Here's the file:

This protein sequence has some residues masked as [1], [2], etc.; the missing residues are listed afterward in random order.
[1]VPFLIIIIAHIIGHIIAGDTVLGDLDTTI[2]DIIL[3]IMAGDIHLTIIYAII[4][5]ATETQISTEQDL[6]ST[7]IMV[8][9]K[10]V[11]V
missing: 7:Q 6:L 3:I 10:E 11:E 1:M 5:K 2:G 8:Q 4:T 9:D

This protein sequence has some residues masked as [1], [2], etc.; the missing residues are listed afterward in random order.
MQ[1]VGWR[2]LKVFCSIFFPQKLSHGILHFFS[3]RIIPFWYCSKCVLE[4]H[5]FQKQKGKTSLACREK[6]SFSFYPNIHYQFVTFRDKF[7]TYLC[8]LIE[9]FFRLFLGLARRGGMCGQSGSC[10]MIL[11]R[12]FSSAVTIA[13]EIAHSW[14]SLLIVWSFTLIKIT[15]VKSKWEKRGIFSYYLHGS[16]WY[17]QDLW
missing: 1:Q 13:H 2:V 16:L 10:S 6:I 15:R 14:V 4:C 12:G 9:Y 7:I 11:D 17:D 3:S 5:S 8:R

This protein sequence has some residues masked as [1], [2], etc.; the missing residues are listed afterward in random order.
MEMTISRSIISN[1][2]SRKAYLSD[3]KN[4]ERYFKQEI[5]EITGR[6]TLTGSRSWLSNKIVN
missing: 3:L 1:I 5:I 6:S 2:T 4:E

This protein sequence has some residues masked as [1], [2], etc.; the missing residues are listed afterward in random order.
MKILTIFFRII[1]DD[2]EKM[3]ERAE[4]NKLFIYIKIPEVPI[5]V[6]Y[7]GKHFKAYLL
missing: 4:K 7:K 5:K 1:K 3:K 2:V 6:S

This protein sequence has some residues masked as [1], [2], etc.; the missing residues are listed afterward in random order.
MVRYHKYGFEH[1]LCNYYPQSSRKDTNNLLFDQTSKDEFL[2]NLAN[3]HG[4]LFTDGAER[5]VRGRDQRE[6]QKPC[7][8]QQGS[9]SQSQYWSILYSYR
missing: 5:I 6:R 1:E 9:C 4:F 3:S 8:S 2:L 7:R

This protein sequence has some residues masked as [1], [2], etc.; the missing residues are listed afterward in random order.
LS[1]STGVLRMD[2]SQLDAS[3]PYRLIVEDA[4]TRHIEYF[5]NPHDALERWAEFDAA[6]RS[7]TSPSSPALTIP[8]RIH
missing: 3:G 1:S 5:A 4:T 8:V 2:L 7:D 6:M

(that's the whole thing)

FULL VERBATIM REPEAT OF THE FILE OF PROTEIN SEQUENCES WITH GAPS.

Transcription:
This protein sequence has some residues masked as [1], [2], etc.; the missing residues are listed afterward in random order.
[1]VPFLIIIIAHIIGHIIAGDTVLGDLDTTI[2]DIIL[3]IMAGDIHLTIIYAII[4][5]ATETQISTEQDL[6]ST[7]IMV[8][9]K[10]V[11]V
missing: 7:Q 6:L 3:I 10:E 11:E 1:M 5:K 2:G 8:Q 4:T 9:D

This protein sequence has some residues masked as [1], [2], etc.; the missing residues are listed afterward in random order.
MQ[1]VGWR[2]LKVFCSIFFPQKLSHGILHFFS[3]RIIPFWYCSKCVLE[4]H[5]FQKQKGKTSLACREK[6]SFSFYPNIHYQFVTFRDKF[7]TYLC[8]LIE[9]FFRLFLGLARRGGMCGQSGSC[10]MIL[11]R[12]FSSAVTIA[13]EIAHSW[14]SLLIVWSFTLIKIT[15]VKSKWEKRGIFSYYLHGS[16]WY[17]QDLW
missing: 1:Q 13:H 2:V 16:L 10:S 6:I 15:R 14:V 4:C 12:G 9:Y 7:I 11:D 17:D 3:S 5:S 8:R

This protein sequence has some residues masked as [1], [2], etc.; the missing residues are listed afterward in random order.
MEMTISRSIISN[1][2]SRKAYLSD[3]KN[4]ERYFKQEI[5]EITGR[6]TLTGSRSWLSNKIVN
missing: 3:L 1:I 5:I 6:S 2:T 4:E

This protein sequence has some residues masked as [1], [2], etc.; the missing residues are listed afterward in random order.
MKILTIFFRII[1]DD[2]EKM[3]ERAE[4]NKLFIYIKIPEVPI[5]V[6]Y[7]GKHFKAYLL
missing: 4:K 7:K 5:K 1:K 3:K 2:V 6:S

This protein sequence has some residues masked as [1], [2], etc.; the missing residues are listed afterward in random order.
MVRYHKYGFEH[1]LCNYYPQSSRKDTNNLLFDQTSKDEFL[2]NLAN[3]HG[4]LFTDGAER[5]VRGRDQRE[6]QKPC[7][8]QQGS[9]SQSQYWSILYSYR
missing: 5:I 6:R 1:E 9:C 4:F 3:S 8:S 2:L 7:R

This protein sequence has some residues masked as [1], [2], etc.; the missing residues are listed afterward in random order.
LS[1]STGVLRMD[2]SQLDAS[3]PYRLIVEDA[4]TRHIEYF[5]NPHDALERWAEFDAA[6]RS[7]TSPSSPALTIP[8]RIH
missing: 3:G 1:S 5:A 4:T 8:V 2:L 7:D 6:M